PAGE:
A Tyson Foods employee puts on a second protective mask outside of the company’s meat processing plant, which has been hit by a coronavirus disease (COVID-19) outbreak, in Waterloo, Iowa, U.S. April 22, 2020.
Jeffrey Becker | USA TODAY NETWORK | REUTERS
Tyson Foods will resume limited production at its largest U.S. pork plant this week, the company said late on Tuesday, a week after President Donald Trump ordered companies to keep meat-processing plants open to protect the supply chain.
The company closed two pork processing plants, including the Iowa plant, to contain the spread of the coronavirus, further tightening meat supplies after other major slaughterhouse shutdowns.
Tyson’s shares rose about 2% in trading before the bell on Wednesday.
The virus outbreak has forced meat-processing companies, including Smithfield Foods, Cargill, JBS USA, to halt production at about 20 slaughterhouses and plants in North America as workers fall ill.
Some restaurant chains including Shake Shack said their supply chains remain strong, but expect beef prices to increase.
Trump’s order last week sparked some backlash from unions and lawmakers over the safety of meat-plant workers.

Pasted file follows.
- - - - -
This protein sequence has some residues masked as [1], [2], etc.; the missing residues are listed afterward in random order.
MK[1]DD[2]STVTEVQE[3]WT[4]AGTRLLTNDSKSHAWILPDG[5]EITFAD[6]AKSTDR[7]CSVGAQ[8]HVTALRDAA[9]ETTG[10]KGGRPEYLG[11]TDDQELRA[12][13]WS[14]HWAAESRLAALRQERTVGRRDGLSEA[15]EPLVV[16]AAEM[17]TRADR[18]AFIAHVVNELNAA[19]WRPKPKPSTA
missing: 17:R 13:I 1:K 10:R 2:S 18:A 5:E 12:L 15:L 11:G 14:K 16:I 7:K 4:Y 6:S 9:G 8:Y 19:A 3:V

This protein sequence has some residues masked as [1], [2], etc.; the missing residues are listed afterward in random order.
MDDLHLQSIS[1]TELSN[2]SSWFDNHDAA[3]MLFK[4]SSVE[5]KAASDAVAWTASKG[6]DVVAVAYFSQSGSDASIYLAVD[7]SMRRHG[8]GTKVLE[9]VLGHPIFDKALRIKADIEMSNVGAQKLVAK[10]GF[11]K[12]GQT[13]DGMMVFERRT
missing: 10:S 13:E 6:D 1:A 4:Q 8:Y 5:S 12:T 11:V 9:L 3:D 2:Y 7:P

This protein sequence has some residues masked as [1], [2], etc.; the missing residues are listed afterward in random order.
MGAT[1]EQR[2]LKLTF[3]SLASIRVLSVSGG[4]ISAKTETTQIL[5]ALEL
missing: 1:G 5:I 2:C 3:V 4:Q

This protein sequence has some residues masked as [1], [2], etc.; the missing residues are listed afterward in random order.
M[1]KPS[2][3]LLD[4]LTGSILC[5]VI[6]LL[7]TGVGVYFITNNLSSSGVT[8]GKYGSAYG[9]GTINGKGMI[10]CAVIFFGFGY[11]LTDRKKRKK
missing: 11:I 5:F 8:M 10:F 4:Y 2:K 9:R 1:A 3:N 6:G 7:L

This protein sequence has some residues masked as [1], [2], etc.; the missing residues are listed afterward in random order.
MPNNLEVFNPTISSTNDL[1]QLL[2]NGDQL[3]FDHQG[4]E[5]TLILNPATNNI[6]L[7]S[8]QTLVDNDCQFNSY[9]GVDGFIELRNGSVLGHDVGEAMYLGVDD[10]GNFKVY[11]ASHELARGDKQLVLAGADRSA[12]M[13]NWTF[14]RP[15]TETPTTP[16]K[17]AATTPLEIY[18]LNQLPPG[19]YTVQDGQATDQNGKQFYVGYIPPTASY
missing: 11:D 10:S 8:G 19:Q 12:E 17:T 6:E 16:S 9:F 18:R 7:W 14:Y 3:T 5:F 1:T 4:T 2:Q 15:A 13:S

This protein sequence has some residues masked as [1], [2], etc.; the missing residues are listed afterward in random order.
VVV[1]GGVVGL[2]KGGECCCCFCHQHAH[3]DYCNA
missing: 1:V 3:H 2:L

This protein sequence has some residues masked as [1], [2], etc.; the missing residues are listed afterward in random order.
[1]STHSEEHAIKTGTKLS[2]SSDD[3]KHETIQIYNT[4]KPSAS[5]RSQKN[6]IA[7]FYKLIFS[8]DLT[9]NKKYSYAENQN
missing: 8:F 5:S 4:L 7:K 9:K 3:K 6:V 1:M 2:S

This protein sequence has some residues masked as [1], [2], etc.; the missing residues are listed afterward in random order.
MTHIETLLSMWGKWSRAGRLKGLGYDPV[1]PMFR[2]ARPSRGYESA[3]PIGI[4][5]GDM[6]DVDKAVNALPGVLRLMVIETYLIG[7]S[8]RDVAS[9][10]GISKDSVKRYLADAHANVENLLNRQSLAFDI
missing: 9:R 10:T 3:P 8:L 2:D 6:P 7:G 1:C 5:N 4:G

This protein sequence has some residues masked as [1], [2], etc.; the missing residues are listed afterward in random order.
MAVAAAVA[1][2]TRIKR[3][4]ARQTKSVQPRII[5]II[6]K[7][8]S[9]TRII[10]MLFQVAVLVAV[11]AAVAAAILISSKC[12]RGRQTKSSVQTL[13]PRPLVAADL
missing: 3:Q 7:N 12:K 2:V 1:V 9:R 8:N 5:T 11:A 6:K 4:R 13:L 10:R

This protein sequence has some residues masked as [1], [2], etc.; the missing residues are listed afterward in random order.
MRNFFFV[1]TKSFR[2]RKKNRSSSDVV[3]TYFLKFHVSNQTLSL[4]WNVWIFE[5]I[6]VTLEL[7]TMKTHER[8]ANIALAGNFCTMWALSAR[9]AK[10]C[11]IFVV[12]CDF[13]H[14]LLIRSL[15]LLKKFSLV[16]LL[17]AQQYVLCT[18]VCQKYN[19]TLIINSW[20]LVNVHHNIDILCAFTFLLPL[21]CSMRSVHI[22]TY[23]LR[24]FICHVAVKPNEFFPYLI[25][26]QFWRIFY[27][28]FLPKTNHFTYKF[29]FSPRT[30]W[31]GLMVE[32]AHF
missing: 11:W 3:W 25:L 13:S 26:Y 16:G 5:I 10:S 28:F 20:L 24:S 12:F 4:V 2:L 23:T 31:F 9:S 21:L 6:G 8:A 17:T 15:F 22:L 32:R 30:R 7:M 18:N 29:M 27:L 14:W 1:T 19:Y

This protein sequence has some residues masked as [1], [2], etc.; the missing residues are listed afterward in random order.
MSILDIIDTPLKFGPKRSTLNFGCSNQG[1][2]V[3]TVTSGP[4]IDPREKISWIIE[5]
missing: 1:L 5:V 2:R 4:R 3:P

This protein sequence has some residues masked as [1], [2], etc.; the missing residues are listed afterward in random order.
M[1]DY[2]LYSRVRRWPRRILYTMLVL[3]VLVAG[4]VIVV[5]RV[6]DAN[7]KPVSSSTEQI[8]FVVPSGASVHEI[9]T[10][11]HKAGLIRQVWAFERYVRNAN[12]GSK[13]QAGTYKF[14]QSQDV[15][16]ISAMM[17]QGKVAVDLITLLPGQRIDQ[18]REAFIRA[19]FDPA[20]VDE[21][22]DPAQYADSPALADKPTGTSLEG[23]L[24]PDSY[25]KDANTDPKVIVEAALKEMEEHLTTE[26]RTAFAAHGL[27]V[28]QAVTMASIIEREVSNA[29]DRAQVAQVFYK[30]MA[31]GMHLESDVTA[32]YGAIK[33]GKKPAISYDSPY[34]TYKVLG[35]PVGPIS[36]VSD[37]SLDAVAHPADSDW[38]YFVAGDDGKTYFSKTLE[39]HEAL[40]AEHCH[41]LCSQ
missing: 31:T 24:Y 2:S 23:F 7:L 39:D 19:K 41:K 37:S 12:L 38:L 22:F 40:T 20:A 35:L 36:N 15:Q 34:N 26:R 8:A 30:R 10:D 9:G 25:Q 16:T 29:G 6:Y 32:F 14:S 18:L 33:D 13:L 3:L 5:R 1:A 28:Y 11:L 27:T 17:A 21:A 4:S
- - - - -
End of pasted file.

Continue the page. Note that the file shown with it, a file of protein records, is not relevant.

Tyson said on Tuesday all employees returning to work had been tested for Covid-19 and anyone who tested positive would remain on sick leave until allowed by health officials to return to work.
The company also increased short-term disability coverage for employees to 90% of normal pay until June 30, adding it had performed an additional deep clean and sanitization of the entire Waterloo facility while the plant was idled.
The plant, which will resume operations on Thursday, had been working at reduced capacity before it was shut late last month.
As summer approaches and demand for meat increases, plant-based meat burger makers Beyond Meat and Impossible Foods are expanding their presence in U.S. retail stores and offering discounts, hoping to replace meat patties with the vegan alternative.